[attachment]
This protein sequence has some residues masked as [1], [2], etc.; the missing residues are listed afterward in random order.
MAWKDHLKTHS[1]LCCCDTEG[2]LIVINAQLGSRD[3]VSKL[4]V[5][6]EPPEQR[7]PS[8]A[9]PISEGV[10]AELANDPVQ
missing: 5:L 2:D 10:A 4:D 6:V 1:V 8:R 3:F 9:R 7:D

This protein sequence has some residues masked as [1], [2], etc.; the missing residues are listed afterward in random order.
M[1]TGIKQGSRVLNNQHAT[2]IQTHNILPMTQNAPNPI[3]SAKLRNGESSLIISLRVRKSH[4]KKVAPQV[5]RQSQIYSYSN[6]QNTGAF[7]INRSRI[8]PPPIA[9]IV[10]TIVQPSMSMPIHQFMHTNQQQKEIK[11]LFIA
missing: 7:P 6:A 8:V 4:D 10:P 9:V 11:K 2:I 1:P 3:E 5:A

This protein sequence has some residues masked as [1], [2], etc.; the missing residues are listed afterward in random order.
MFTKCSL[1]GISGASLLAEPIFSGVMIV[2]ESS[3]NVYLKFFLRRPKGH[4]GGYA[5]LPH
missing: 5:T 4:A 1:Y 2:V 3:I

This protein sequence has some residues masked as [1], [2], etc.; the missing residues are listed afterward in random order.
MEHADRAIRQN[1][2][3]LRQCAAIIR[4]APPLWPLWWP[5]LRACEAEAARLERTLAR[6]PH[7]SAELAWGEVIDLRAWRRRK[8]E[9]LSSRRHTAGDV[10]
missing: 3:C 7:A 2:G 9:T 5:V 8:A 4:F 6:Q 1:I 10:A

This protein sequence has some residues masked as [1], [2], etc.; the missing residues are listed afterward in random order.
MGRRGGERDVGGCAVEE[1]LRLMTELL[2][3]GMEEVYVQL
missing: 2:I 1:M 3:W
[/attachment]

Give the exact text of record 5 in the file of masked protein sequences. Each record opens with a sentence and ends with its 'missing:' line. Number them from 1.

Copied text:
This protein sequence has some residues masked as [1], [2], etc.; the missing residues are listed afterward in random order.
MGRRGGERDVGGCAVEE[1]LRLMTELL[2][3]GMEEVYVQL
missing: 2:I 1:M 3:W